Developing a quality framework for community pharmacy: a systematic review of international literature

Research output: Contribution to journalArticlepeer-review


Objective To identify the defining features of the quality of community pharmacy (CP) services and synthesise these into an evidence-based quality framework.

Design Systematic review following the Preferred Reporting Items for Systematic Reviews and Meta-Analyses guidelines.

Data sources International research evidence (2005 onwards) identified from six electronic databases (Embase, PubMed, Scopus, CINAHL, Web of Science and PsycINFO) was reviewed systematically from October 2022 to January 2023. Search terms related to ‘community pharmacy’ and ‘quality’.

Eligibility criteria for selecting studies Titles and abstracts were screened against inclusion or exclusion criteria, followed by full-text screening by at least two authors. Qualitative, quantitative and mixed-method studies relevant to quality in CP were included.

Data extraction and synthesis A narrative synthesis was undertaken. Following narrative synthesis, a patient and public involvement event was held to further refine the quality framework.

Results Following the title and abstract screening of 11 493 papers, a total of 81 studies (qualitative and quantitative) were included. Of the 81 included studies, 43 investigated quality dimensions and/or factors influencing CP service quality; 21 studies assessed patient satisfaction with and/or preferences for CP, and 17 studies reported the development and assessment of quality indicators, standards and guidelines for CPs, which can help define quality.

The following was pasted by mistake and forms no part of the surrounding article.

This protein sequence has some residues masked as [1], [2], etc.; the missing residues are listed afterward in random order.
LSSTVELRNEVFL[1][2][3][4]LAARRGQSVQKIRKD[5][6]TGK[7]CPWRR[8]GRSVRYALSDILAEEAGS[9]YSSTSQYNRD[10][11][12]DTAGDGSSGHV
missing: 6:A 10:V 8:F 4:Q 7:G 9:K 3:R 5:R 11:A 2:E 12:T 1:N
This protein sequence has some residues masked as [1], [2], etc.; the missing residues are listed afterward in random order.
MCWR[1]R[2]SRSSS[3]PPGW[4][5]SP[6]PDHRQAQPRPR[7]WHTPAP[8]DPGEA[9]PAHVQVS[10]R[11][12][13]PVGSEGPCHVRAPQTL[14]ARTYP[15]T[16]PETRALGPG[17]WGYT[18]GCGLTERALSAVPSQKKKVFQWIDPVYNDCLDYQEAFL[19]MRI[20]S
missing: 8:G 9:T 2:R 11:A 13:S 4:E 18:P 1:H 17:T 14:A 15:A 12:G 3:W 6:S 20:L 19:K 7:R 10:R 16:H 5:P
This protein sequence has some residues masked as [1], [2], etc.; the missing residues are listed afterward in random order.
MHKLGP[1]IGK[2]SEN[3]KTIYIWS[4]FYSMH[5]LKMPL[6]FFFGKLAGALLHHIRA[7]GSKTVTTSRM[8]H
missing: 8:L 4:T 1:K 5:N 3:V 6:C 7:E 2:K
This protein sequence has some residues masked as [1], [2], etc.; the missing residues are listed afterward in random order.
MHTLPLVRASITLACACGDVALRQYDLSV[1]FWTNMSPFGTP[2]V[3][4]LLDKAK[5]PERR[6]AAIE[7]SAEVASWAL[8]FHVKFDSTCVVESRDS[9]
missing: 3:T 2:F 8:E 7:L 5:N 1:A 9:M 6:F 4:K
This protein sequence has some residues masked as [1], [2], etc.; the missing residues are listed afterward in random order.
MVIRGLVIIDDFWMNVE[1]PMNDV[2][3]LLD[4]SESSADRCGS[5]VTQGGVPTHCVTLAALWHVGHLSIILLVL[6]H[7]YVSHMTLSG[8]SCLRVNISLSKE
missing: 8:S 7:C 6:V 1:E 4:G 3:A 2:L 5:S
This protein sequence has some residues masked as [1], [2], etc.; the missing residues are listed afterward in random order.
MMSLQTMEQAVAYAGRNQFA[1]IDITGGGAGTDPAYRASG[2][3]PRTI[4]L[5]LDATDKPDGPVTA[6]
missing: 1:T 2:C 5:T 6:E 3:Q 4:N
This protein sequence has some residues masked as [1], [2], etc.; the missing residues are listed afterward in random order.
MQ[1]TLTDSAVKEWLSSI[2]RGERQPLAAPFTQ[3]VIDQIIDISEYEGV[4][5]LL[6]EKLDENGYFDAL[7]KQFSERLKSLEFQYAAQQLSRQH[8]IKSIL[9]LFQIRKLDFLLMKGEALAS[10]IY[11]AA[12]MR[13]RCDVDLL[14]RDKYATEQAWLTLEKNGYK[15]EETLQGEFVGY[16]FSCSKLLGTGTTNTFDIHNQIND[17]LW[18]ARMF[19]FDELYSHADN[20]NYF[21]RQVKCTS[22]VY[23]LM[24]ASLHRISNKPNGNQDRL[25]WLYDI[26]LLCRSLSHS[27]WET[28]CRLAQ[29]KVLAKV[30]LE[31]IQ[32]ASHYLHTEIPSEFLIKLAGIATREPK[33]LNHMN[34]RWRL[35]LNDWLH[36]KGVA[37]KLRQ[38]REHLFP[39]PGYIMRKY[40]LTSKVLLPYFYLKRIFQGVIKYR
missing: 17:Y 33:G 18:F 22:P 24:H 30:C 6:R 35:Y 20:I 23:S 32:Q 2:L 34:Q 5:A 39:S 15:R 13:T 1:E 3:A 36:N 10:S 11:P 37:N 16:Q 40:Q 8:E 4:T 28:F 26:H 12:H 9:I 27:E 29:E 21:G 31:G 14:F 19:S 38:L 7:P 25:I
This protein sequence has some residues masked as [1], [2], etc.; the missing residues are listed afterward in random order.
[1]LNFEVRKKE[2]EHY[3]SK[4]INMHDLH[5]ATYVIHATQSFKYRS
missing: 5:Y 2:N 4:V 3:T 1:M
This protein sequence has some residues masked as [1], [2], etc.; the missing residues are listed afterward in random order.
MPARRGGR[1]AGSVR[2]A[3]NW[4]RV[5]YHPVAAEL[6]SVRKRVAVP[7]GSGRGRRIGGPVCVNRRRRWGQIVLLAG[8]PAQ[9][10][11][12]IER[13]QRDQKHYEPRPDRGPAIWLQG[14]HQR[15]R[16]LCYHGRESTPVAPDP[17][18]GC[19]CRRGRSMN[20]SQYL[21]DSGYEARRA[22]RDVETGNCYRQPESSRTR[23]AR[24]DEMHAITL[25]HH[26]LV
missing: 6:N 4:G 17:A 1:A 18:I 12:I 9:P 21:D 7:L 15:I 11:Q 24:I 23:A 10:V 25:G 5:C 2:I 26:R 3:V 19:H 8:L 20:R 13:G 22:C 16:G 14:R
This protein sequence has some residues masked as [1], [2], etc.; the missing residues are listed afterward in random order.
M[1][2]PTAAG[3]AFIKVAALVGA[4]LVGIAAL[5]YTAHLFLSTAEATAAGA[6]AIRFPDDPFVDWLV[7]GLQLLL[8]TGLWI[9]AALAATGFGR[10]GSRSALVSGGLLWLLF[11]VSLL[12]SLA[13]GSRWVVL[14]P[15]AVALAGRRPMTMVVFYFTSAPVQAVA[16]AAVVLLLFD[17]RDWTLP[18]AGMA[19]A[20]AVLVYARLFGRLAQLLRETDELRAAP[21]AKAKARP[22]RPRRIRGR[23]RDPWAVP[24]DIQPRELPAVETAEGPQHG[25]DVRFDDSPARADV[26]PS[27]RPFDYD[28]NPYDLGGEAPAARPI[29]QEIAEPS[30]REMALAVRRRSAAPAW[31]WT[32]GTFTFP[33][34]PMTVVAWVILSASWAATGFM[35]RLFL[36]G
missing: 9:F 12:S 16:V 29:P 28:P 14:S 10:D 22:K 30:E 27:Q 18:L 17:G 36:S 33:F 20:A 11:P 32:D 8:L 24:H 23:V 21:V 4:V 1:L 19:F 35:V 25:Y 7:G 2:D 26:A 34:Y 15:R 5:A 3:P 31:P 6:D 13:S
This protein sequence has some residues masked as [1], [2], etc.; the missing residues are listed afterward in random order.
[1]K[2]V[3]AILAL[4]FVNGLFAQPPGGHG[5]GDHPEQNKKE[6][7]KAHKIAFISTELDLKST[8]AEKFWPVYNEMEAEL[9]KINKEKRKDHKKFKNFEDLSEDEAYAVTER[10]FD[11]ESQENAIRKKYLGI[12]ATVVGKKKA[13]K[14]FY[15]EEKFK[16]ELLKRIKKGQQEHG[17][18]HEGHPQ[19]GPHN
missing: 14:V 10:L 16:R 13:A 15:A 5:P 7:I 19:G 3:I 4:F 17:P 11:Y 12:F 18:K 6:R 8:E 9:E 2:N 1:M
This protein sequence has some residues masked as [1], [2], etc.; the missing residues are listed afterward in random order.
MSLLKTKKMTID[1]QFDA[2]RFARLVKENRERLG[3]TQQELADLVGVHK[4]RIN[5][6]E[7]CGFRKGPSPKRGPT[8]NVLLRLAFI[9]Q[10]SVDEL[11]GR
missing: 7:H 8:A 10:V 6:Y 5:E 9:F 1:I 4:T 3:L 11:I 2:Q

The quality framework emerging from the global literature consisted of six dimensions: person-centred care, access, environment, safety, competence and integration within local healthcare systems. Quality was defined as having timely and physical access to personalised care in a suitable environment that is safe and effective, with staff competent in the dispensing process and pharmacy professionals possessing clinical knowledge and diagnostic skills to assess and advise patients relative to pharmacists’ increasingly clinical roles.

Conclusion The emerging framework could be used to measure and improve the quality of CP services. Further research and feasibility testing are needed to validate the framework according to the local healthcare context.
Original languageEnglish
Article numbere079820
JournalBMJ Open
Issue number2
Publication statusPublished - 15 Feb 2024


  • Health policy
  • Patient Satisfaction
  • Pharmacists
  • Primary Care
  • Quality in health care
  • Systematic Review


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